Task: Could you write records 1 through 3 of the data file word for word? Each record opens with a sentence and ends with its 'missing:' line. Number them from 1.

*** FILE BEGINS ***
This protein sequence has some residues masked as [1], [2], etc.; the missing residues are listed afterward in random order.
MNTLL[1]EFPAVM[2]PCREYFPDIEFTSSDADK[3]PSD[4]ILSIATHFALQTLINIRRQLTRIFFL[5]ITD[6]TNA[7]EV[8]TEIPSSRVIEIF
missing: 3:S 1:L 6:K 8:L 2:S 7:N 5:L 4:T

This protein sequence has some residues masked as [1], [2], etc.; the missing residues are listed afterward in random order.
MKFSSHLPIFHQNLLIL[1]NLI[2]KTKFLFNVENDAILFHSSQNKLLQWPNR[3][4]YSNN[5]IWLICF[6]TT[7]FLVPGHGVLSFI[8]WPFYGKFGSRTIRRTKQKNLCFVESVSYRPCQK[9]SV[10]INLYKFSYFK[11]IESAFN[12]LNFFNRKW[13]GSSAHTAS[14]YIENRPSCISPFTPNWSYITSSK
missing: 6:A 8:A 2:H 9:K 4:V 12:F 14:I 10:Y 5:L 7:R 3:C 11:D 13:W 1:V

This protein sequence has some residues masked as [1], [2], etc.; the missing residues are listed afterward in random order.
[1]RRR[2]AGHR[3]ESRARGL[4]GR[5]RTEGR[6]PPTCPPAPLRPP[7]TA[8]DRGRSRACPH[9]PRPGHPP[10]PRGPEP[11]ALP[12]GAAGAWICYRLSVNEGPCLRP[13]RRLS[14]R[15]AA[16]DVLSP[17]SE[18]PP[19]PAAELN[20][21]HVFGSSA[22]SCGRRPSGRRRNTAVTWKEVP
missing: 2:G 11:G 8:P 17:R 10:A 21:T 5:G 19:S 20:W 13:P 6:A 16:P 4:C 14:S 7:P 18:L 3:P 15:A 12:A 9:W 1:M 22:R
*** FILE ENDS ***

This protein sequence has some residues masked as [1], [2], etc.; the missing residues are listed afterward in random order.
MNTLL[1]EFPAVM[2]PCREYFPDIEFTSSDADK[3]PSD[4]ILSIATHFALQTLINIRRQLTRIFFL[5]ITD[6]TNA[7]EV[8]TEIPSSRVIEIF
missing: 3:S 1:L 6:K 8:L 2:S 7:N 5:L 4:T

This protein sequence has some residues masked as [1], [2], etc.; the missing residues are listed afterward in random order.
MKFSSHLPIFHQNLLIL[1]NLI[2]KTKFLFNVENDAILFHSSQNKLLQWPNR[3][4]YSNN[5]IWLICF[6]TT[7]FLVPGHGVLSFI[8]WPFYGKFGSRTIRRTKQKNLCFVESVSYRPCQK[9]SV[10]INLYKFSYFK[11]IESAFN[12]LNFFNRKW[13]GSSAHTAS[14]YIENRPSCISPFTPNWSYITSSK
missing: 6:A 8:A 2:H 9:K 4:V 12:F 14:I 10:Y 5:L 7:R 3:C 11:D 13:W 1:V

This protein sequence has some residues masked as [1], [2], etc.; the missing residues are listed afterward in random order.
[1]RRR[2]AGHR[3]ESRARGL[4]GR[5]RTEGR[6]PPTCPPAPLRPP[7]TA[8]DRGRSRACPH[9]PRPGHPP[10]PRGPEP[11]ALP[12]GAAGAWICYRLSVNEGPCLRP[13]RRLS[14]R[15]AA[16]DVLSP[17]SE[18]PP[19]PAAELN[20][21]HVFGSSA[22]SCGRRPSGRRRNTAVTWKEVP
missing: 2:G 11:G 8:P 17:R 10:A 21:T 5:G 19:S 20:W 13:P 6:A 16:P 4:C 14:S 7:P 18:L 3:P 15:A 12:A 9:W 1:M 22:R